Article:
Dear Fellow Software Developer,
I still remember the moment when my boss pushed me over the edge.
One minute my boss, Tom Shirkey, is pulling me into the conference room for a little "sidebar" chat...
Next thing I know, something inside me snaps and I'm screaming into his face at the top of my lungs—while he yells right back.
And it took everything in me not to...
Now I'm not proud of this shouting match. It was definitely a low point in my software development career.
But he really did have it coming...
Tom was easily the worst part of the worst job I ever had.
Every morning when I walked through that front door my stomach clenched into knot. I counted down every second of every day, and when 5 p.m. rolled around I hit that door running...
Hi, I'm John Sonmez.
And back when Tom was making every day a living hell, I had no idea what the future had in store for me.
^^ Me during my "awkward phase." If you'd told me back then that I'd one day mentor millions of software developers (and even retire at 32), I would have thought you were crazy.
I didn't know that I'd one day become a leader in the developer community thanks to Simple Programmer, my blog that reaches more than 1 million devs a year.
I didn't know that I'd go on to create 55 PluralSight training courses on topics ranging from Java to iOS to GoLang, or write the best-selling book, Soft Skills: The Software Developer's Life Manual.
I didn't know that I'd someday headline at international developer conferences like Ordev and Xamarin Evolve, or have major corporations like Verizon knocking on my door to consult with me at $500 an hour.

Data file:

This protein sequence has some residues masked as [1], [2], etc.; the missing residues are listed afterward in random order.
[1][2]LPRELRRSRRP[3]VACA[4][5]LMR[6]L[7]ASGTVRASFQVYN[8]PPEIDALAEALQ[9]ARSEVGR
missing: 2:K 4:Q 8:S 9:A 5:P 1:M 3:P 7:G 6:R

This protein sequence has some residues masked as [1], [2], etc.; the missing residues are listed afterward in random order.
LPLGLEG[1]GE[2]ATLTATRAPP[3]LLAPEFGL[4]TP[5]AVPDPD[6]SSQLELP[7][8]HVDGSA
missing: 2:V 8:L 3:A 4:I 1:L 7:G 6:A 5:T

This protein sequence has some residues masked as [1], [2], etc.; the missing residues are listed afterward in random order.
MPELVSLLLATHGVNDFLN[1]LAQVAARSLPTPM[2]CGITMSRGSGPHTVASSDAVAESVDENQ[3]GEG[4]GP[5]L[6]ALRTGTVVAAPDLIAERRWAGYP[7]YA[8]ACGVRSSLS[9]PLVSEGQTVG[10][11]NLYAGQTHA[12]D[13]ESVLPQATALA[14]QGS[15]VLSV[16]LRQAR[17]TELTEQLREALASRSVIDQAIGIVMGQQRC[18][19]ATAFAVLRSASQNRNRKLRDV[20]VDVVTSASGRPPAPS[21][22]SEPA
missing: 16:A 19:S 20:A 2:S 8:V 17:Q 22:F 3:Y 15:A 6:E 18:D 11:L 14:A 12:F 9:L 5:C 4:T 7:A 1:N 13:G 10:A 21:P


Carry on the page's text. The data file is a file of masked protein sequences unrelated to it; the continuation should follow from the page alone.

And I really had no idea that I'd achieve my lifelong dream of early retirement—and that I'd reach that goal before my 33rd birthday.
Back then, all I knew is that...
Today my book Soft Skills is one of the best-selling software developer books of all time.
To be honest, I only took that job out of desperation.
I'd been out of work for 3 months.
My wife and I were living with my parents near Orlando, crashing on their sofa bed in the living room while I job hunted.
And after a few months of shotgunning out resumes and hearing nothing but deafening silence, you start to believe that...
Because of my role as a mentor to software developers all over the world, I hear from a lot of developers who are in the same boat I was.
Here's the real problem:
Programming has become a commodity.
As in, a product that's bought by the pound, usually from the lowest bidder.
The word got out years ago about all the opportunities available in software development.
It really is a great career choice...
Where else do you get the chance to spend your working hours pursuing a challenging craft, solving meaty and important real-world problems, building products that change the world, working with some of the best and brightest minds out there...
Learning and stretching every day...
Enjoying trendy office space, free snacks and break room ping-pong matches...
And making serious bank in the process?
No wonder a "gold rush" of eager young programmers flooded into the job market. And that trend continues—40,000 new computer science students enter the U.S. job market every year, and that's not counting self-taught developers and bootcamp graduates.
Now the really great jobs are still out there.
But once you've been around the block a few times, you start to realize that the opportunities, salaries and perks in software development are "asymmetrical."
What I mean by that is that...
Which leaves you to slug it out with increasing numbers of recent graduates who happily work for peanuts to get a foot in the door.
And what makes all this even tougher is that the hiring process for software developers is completely broken.
Let me lift the curtain for you and show you just how bad it is...
When a company posts a job on a site like Monster or Dice, it's like tossing chunks of bloody fish into water that's teeming with Great Whites—a vicious feeding frenzy erupts.